OPEN SERIES - WEEK 6: Workout and Tips

This week we have got another 7 minute workout. This time you get two movements and an ascending rep scheme. We will be doing:

 

Open Workout 11.6 (also 12.5)

7 minute AMRAP

3 Thrusters (100/65)
3 Chest-to-bar pull-ups
6 Thrusters
6 C2B pull-ups
9 Thrusters
9 C2B pull-ups

*Athletes will continue adding 3 reps to both movements until time runs out.

Here’s where all your kipping practice will (hopefully!) pay off. This week in our coaching, we will be focusing primarily on the thruster – position, approach and strategy to completing one of the most compound, multi-joint movements we do. While the pull-ups are obviously critical as well – we would argue that this workout falls into the middle of the Venn Diagram created by the Strength, Skill and Suffering circles we now put our workouts into – we know we will see thrusters in the Open and you can be sure you’ll see them from now until eternity in our regular class programming. So how can we make them more manageable?

 

First, let’s talk position. Having and holding a strong front rack position is critical to efficient thrusters. Mobility is going to be a key, yes, but so too will be midline strength. Focus on keeping a consistent angle with your upper arms throughout the squat portion of the thruster (parallel to the floor, elbows straight out would be ideal). When you squat, allow the bar to primarily rest on your shoulders, do NOT support the weight with your arms. Also, focus on your breath, exhaling as you stand and press, inhaling as the bar returns to the shoulders and holding (or bracing) through the squat. Bracing through the movement creates a kind of “corset” effect, keeping the torso more upright by keeping the spine more neutral. When you’re thinking about weight for this workout, you should choose one that allows you to maintain these good positions throughout multiple reps.

 

Second, back to breathing. The tendency with most things we don’t like to do is to do them fast. With the thruster, especially early on in the workout, this would be a mistake (unless we have a well-developed strength foundation and can maintain a good position throughout the movement AND have an exceptional engine). Use the natural rhythm of your breath to set the tempo for the movement. Give yourself time to exhale and inhale with the weight over your head. If you rush into your descent, you’re cutting your inhale (your oxygen!) short. If you rush into your ascent, you’re cutting your exhale (your off-load of carbon dioxide!) short. We know from Coach Danny’s blog a few weeks ago that this results in an acidic environment in our muscles, forcing us to stop and return to a more alkaline state through our breathing. You are going to get further in the workout by pacing yourself on your thrusters than you will if you fly out the gate trying to do them as fast as possible.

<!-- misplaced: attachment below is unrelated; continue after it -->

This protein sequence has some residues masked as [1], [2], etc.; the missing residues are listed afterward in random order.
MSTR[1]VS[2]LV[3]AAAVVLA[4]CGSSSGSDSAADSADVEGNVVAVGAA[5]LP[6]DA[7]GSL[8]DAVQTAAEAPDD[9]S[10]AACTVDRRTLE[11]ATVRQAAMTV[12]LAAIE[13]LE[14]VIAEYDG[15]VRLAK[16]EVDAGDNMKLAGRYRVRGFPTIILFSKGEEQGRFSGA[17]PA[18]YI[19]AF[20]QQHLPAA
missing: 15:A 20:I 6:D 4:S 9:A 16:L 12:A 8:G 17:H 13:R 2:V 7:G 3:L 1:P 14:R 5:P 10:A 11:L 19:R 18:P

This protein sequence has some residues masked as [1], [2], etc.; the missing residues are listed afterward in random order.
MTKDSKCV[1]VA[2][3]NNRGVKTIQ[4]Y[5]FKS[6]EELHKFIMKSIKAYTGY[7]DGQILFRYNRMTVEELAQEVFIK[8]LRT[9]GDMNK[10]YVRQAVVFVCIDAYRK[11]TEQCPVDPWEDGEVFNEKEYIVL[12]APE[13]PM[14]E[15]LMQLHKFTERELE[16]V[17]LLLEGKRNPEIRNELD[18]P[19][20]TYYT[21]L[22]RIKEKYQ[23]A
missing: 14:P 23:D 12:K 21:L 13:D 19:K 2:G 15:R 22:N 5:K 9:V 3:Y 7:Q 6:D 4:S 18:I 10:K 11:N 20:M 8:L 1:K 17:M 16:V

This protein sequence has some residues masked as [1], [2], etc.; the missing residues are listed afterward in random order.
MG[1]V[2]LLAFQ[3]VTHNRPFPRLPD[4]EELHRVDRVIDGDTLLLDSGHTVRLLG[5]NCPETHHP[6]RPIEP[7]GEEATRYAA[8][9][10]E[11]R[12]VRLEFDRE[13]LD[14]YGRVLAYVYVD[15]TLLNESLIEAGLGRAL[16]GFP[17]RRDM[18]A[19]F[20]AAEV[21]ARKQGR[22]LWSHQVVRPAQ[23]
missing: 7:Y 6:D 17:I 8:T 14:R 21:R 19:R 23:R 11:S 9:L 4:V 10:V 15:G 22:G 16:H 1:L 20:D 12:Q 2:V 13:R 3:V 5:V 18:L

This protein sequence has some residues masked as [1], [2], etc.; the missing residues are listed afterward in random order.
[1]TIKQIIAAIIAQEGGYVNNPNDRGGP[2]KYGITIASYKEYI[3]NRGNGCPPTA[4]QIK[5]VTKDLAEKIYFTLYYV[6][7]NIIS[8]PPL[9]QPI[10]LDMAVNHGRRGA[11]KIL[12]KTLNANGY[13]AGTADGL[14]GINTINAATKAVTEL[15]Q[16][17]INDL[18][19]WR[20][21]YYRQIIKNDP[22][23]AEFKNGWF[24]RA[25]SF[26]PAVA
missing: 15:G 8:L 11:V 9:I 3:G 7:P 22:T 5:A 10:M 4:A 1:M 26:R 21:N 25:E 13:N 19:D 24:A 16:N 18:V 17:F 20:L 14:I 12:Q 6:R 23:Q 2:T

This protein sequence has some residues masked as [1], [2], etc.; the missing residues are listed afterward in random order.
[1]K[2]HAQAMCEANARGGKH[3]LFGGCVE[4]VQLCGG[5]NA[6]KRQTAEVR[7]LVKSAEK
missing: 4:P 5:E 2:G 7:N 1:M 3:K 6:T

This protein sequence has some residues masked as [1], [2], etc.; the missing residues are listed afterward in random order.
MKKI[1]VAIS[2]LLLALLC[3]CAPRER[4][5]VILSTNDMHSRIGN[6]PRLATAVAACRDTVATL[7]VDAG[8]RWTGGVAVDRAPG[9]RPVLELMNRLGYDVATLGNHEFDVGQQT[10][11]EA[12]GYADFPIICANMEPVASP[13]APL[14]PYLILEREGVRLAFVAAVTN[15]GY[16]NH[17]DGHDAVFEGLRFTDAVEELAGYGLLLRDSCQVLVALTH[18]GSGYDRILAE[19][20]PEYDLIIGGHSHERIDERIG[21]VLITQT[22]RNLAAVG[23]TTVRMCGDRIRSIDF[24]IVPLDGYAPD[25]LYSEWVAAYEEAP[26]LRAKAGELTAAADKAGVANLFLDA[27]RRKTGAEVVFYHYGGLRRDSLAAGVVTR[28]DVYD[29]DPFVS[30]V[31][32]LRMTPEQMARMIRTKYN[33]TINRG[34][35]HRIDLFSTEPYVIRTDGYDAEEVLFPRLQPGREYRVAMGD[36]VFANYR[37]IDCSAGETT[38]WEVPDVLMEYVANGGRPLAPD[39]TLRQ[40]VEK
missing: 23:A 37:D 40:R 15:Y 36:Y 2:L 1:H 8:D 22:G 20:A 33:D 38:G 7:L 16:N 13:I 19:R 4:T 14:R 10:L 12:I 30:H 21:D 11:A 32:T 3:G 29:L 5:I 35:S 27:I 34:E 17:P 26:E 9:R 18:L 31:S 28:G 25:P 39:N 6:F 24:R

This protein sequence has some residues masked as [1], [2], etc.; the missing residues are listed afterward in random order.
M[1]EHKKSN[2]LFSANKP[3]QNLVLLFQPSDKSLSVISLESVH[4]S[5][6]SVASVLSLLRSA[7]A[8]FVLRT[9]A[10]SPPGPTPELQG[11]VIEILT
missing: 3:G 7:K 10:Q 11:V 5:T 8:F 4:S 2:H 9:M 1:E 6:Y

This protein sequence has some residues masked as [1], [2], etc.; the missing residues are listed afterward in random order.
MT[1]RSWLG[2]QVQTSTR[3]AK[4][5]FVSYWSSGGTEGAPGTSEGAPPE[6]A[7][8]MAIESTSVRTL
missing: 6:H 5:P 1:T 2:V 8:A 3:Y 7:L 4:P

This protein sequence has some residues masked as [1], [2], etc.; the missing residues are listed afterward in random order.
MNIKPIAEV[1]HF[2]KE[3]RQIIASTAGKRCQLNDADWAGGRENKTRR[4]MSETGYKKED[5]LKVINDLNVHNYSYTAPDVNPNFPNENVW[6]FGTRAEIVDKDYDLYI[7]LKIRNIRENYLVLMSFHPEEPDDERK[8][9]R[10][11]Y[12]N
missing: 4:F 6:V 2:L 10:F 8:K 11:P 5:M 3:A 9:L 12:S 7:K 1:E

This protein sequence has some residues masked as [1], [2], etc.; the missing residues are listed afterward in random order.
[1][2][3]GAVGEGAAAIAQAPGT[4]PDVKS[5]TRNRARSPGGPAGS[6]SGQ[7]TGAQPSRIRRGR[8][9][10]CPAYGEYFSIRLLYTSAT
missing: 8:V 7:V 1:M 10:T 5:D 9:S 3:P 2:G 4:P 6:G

Finally, let’s talk about that bottom position and a little more about that rep rhythm. If we plop to the bottom of our thruster, we lose tension. When we’re tired and lose tension, we lose our brace and start to tilt forward. It’s now harder to stand up with the load, let alone put it over our head. Let’s help ourselves out and focus on stopping our squat just below parallel. This can take some practice because we have to meet depth standards but we don’t want to go all the way down. Practice with air squats and then with an empty bar. Soon your body will naturally find the correct position. Couple that with the bracing and high elbows we talked about previously and we should be able to keep that bar moving in a relatively straight path as it travels up and down. My tip on rhythm is this: once you get to the top of a rep, decide if you need to take a break or you can keep going. Make the rule that if that bar is coming down from overhead back to your shoulders, you're committed to your next rep – all the way down, all the way up. We want to limit our time under tension so standing around with a bar on our shoulders in our front rack position is not helpful when doing sets of thrusters. Be decisive and intentional about your movements. You’ll find they’re much more manageable.

 

If you employ these tips, in this workout we should be able to get through our first 3-5 sets of thrusters without breaking them up. That will give us more time to attack those pull-ups! Despite what last week’s burpees made you think, seven minutes will go by very fast in this workout. Keep yourself moving throughout and set a goal for yourself (i.e. unbroken thrusters, round of 12s, C2B pull-ups, etc.). Get after it!

 

-Coach Caitlin

 

On Saturday, 2/11, we will be running the group through Open Workout 11.4

AMRAP 10

60 Bar-facing burpees
30 Overhead squats (120/70)
10 Muscle up